[ Fruit | Aqua-4D ]
Soil salinity and water salinity in Brazil on a Melon crop
Melons are a big deal in Brazil, with production totalling 596,430 tons – up from 139,768 as recently as 2000 according to FAOSTAT (Food and Agriculture Organization of the United Nations). Indeed, in some regions such as Rio Grande do Norte melon production is one of the most important economic activities, with huge export demand as well as ever-increasing domestic consumption.
In areas of the world where water is scarce, though, the use of saline water for irrigation is a common practice. Indeed, the largest fruit producer in Brazil, Agricola Famosa, uses EC 3.0-6.0 saline water to irrigate their crops, which includes melons, papaya, banana, passion fruit, and more. Several years of salts accumulation in the soil decreased productivity and prevented them from achieving more than one cycle per year. They were faced with having to cease activity on these lands and move melon production to a new area. In the year 2014 they began their first validation study with the Aqua-4D system, treating a flow of 150m3/h (660 US GPM) on one plot of 24ha (60 acres) in order to reduce soil salinity and increase productivity.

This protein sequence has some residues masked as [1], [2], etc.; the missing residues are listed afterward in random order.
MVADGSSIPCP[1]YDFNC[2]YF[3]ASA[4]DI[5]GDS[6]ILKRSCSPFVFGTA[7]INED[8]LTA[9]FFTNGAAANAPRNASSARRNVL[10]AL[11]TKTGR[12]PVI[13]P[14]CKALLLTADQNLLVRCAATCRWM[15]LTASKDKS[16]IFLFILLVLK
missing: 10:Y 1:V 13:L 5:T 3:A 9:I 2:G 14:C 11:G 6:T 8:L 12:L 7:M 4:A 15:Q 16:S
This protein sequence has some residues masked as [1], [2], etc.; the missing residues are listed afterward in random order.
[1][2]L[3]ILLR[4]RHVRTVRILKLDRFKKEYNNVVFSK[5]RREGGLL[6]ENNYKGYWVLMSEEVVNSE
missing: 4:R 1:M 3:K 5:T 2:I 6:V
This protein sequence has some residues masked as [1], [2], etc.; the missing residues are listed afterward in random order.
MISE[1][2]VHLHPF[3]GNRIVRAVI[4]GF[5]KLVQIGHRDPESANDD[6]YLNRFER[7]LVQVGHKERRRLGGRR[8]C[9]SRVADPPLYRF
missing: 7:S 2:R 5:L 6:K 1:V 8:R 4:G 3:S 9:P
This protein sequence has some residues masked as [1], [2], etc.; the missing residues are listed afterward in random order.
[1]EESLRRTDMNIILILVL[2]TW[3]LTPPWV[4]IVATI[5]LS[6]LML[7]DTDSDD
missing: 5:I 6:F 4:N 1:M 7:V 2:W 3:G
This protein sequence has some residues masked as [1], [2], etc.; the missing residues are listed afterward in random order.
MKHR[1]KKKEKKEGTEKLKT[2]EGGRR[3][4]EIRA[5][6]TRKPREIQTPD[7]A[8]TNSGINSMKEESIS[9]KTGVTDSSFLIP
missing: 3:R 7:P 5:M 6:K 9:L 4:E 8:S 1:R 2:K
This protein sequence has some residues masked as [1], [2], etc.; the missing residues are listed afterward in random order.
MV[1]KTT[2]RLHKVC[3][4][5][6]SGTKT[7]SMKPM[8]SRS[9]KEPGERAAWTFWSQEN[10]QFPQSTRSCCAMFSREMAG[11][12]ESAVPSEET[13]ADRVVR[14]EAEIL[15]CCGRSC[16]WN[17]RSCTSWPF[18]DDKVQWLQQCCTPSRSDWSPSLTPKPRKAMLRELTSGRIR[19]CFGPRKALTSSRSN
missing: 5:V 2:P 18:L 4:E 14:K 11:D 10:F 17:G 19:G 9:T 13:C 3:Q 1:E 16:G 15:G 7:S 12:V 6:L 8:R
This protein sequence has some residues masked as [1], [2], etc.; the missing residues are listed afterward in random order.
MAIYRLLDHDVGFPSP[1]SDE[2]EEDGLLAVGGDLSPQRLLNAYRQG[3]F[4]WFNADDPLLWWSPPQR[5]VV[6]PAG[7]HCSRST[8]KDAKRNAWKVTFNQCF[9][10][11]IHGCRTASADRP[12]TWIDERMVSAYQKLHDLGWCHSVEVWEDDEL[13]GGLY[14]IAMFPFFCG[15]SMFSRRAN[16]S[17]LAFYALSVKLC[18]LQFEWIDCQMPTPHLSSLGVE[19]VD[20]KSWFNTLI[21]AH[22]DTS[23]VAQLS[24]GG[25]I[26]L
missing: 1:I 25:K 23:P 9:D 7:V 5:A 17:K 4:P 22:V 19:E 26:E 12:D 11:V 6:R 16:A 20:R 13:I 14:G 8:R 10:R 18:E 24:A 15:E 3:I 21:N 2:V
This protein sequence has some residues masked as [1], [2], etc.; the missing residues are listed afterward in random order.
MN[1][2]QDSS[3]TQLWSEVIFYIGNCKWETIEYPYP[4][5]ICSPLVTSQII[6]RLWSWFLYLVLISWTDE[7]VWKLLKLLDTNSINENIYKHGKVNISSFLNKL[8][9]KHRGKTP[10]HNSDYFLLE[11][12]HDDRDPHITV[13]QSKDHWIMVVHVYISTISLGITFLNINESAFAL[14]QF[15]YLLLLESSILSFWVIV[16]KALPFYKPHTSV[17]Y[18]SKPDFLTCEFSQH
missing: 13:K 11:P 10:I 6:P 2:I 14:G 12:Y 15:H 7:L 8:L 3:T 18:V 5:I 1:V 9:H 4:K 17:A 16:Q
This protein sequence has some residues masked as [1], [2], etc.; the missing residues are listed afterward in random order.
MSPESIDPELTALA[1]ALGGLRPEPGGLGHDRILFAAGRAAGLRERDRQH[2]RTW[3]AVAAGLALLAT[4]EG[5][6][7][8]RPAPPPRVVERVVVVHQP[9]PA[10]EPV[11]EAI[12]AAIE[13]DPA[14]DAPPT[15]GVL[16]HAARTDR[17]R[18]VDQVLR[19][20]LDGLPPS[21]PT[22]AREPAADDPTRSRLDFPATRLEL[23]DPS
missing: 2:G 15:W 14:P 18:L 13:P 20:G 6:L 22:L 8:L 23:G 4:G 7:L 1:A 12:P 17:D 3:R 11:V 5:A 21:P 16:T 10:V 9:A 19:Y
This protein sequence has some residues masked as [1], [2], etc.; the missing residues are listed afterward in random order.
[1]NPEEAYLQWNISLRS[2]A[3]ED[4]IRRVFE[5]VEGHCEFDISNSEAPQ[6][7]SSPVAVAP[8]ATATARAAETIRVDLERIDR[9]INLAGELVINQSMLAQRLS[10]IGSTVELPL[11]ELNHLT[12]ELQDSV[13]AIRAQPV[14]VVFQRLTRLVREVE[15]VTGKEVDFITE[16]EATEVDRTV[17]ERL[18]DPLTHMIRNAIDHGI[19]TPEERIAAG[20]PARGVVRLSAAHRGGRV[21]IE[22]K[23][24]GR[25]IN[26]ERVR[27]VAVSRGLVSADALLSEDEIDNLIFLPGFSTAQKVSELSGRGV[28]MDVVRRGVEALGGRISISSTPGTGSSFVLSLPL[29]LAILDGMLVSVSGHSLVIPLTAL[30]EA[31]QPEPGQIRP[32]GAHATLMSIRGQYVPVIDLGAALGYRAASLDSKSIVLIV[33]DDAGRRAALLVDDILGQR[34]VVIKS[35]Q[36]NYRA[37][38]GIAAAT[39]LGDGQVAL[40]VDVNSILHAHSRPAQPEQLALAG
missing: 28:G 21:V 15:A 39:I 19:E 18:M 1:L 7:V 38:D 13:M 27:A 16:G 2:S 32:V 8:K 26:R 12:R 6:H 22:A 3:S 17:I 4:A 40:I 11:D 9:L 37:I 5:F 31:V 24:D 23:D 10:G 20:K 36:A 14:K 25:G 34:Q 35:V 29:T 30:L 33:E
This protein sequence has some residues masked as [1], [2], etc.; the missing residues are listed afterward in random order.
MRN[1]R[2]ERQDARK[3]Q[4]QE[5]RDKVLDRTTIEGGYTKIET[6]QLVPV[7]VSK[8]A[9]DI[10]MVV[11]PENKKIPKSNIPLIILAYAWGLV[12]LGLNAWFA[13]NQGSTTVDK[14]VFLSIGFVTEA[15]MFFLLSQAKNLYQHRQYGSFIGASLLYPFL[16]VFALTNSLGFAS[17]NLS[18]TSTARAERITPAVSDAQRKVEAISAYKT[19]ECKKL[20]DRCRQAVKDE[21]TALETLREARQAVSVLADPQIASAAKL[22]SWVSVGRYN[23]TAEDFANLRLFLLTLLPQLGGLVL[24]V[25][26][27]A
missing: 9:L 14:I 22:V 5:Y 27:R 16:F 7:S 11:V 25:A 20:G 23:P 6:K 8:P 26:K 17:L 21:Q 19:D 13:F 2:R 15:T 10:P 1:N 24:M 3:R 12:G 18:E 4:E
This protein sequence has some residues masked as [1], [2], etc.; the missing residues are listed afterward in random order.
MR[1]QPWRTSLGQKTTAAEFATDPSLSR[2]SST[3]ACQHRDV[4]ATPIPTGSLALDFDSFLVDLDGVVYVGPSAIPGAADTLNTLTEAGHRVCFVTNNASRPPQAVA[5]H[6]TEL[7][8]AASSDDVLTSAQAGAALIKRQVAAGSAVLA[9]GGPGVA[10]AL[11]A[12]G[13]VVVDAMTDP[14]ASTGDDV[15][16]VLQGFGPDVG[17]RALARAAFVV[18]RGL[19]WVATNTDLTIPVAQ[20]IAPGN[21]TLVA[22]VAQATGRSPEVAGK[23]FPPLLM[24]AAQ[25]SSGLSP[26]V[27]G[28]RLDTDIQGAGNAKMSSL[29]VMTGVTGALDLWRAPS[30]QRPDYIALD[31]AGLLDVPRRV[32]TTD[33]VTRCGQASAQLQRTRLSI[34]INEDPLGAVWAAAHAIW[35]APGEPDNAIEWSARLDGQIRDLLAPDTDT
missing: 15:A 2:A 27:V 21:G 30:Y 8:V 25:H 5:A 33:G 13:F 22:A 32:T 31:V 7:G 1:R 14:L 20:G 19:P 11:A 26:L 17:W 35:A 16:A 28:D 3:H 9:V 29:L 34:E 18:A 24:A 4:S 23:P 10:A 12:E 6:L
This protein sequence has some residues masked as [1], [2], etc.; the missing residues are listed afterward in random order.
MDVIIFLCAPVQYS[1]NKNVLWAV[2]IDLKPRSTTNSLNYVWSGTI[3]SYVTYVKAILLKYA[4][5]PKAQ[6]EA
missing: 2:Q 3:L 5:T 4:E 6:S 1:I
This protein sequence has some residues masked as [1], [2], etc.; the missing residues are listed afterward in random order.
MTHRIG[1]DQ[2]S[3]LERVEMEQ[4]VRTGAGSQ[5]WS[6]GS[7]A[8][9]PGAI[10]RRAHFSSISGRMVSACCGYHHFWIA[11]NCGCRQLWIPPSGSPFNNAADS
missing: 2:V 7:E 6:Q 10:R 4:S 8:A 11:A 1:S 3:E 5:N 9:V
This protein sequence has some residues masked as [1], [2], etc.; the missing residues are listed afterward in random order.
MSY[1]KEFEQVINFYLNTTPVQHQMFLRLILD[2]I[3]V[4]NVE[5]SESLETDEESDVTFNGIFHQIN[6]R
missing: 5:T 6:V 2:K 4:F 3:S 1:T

In the year 2014 they began their first validation study with the Aqua-4D system, treating a flow of 150m3/h (660 US GPM) on one plot of 24ha (60 acres) in order to reduce soil salinity and increase productivity.
One year later they began their second validation with Aqua-4D® on melons and watermelons, treated with a water flow of 150m3/hr (40,000 gallons/hr) on 3 plots of 24ha each (60 acres) in order to reduce soil salinity and increase productivity
- The results were startling, but merely what growers all over the world have come to expect from the Aqua-4D system. Total production increased by between 7-17%, with better export quality and less rejected fruit. Meanwhile, due to the system’s leaching effect, Agricola Famosa could return to 2 cycles per year on the same land. Indeed, after the first results emerged, CFO Richard Müller was moved to write an open letter of thanks (see here).
- Total production increased between 7 – 17%
- Increased “export”quality
- Less rejected fruit
- Improved quality criteria
- 2 cycles per year on the same land (previously only one)